By Larry Hodgson
Usually, there’s no particular rush to plant fall bulbs (tulips, narcissus, hyacinths, spring crocus, etc.). They arrive in garden centers in early September, but you really don’t have to plant them until 6 weeks or so before the ground starts to freeze. If you count backwards, that isn’t until mid to late October in most temperate Northern Hemisphere, even November in the mildest areas. Many people therefore wait until their annuals finish blooming and their perennials have died back, then plant them in the spaces freed up when those are cleaned up … and many annuals and perennials are still in perfect shape through September and well into October.
There are, however, a few bulbs that are exceptions to the rule, bulbs that need to be planted early in the season. In fact, as soon as possible after they arrive in local stores.
Here are four main ones:
Grecian Windflower (Anemone blanda, now Anemonoides blanda)
This early blooming bulb with surprisingly large star-shaped blooms in white, pink, blue or purple doesn’t take well to drying out. The small black tuber is sold dry and already starting too shrivel, looking for all the world like a dried cat turd. By the time it arrives in the store, the clock is ticking: it’s already slowly losing its capacity to sprout. If you leave it too long, nothing will come up next spring.
(If you can’t plant it right away, at least keep it cool, as in a cold room or even a fridge. That way you can push the planting season into October.)
Therefore, plant this bulb when it arrives in stores or shortly thereafter.
Before you plant it, soak it overnight in tepid water to plump it up. Place it in well-drained soil in a spot that will receive sun or part shade in the spring. Plant it about 3 to 4 inches (7 to 10 cm) deep and likewise space the bulbs about 3 to 4 inches (7 to 10 cm) apart. With this lumpy bulb, there is essentially no way of telling which side is up, so don’t worry about it. Just drop in the hole and cover with soil, then water to settle it in.
It’s adapted to USDA hardiness zones 3 to 8, AgCanada zones 4 to 8.
Winter Aconite (Eranthis hyemalis and E. cilicica)
This extremely early bloomer with brilliant buttercup-yellow flowers on a tiny plant is related to the Grecian windflower (they’re both in the buttercup family, the Ranunculaceae) and shares a similar small shriveled brown tuber. And it also shares similar needs, including the same hardiness zones: USDA hardiness zones 3 to 8 (AgCanada zones 4 to 8).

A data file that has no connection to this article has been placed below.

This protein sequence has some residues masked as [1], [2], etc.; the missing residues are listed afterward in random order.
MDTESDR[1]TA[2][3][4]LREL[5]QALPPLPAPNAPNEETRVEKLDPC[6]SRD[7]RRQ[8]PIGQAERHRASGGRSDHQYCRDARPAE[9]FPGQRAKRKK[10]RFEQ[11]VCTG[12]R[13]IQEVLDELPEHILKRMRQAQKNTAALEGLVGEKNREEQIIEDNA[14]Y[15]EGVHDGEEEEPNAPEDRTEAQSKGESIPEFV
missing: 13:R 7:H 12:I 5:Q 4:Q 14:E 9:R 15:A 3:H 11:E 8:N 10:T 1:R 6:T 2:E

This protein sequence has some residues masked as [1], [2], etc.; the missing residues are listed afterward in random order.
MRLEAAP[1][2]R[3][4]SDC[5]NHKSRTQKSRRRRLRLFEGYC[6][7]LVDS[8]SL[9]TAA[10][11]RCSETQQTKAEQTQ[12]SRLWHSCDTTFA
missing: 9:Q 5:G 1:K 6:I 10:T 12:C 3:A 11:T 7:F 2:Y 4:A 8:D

Be forewarned: this bulb is even more sensitive to drying out fatally than the Grecian windflower. The sooner you plant it, the better.
Just give it exactly the same treatment you offered to the Grecian windflower, including a good soaking before planting it … early, of course!
Meadow Saffron (Colchicum spp.)
Sometimes called autumn crocus (not a name I recommend, at its leads to confusion with the true autumn crocus, described below) or naked ladies, so called because it blooms without any leaves (they pop up separately, in the spring), this often giant cup-shaped flower rises straight out of the ground in early to mid-fall on short stems.
With this plant, the urgency in planting is not so much the deterioration of the corm, although the big bulblike organ does shrivel quite quickly if you don’t plant it soon, but rather that it blooms in the fall. Yes, unlike most other bulbs that you plant in the fall for bloom the following spring (tulips, narcissus, hyacinths, etc.), it blooms … like, right away! So, if you want to see it bloom in the ground where it should be, plant it as soon as you bring it home. Otherwise, it will bloom in its storage bag or box … and I kid you not!
Often, the bulb you buy already has a flower bud or two stretching out of it at planting time: that shows just how much of a hurry it is in to bloom!
Don’t eat any part of a meadow saffron: it’s highly poisonous.
Plant this corm (they vary greatly in size: some varieties are fist-sized!) at a depth of about 2 to 3 times its height and a similar spacing, again in well-drained soil in a site that receives spring sun or partial shade. Although there are many varieties of meadow saffron and the bloom season does vary, some will be in bloom within a week after planting. Yes, that fast!
USDA hardiness zones 3 to 8 (AgCanada zones 4 to 8).
Autumn Crocus (Crocus speciosus, C. sativus, C. kotschyanus and others)
These really are crocuses, but unlike the usual late winter or spring flowering crocuses, they bloom in the fall. And, obviously, you’re going to want to plant them early so you can enjoy their bloom.
The corm does hold well and doen’t seem to shrink to any degree if you don’t get it into the ground right away, but don’t let that fool you. If you leave things too long, it will simply fail to flower that year. So, plant it soon after it arrives in the store.
Plant the small corms about 3 inches (7 cm) deep and 3 to 4 inches (7 to 10 cm) apart, again in well-drained soil in full sun to partial shade. The hardiness of the various species varies, but many adapt to USDA hardiness zones 3 to 8 (AgCanada zones 4 to 8).
So, what are you waiting for? These bulbs are in a hurry: get planting!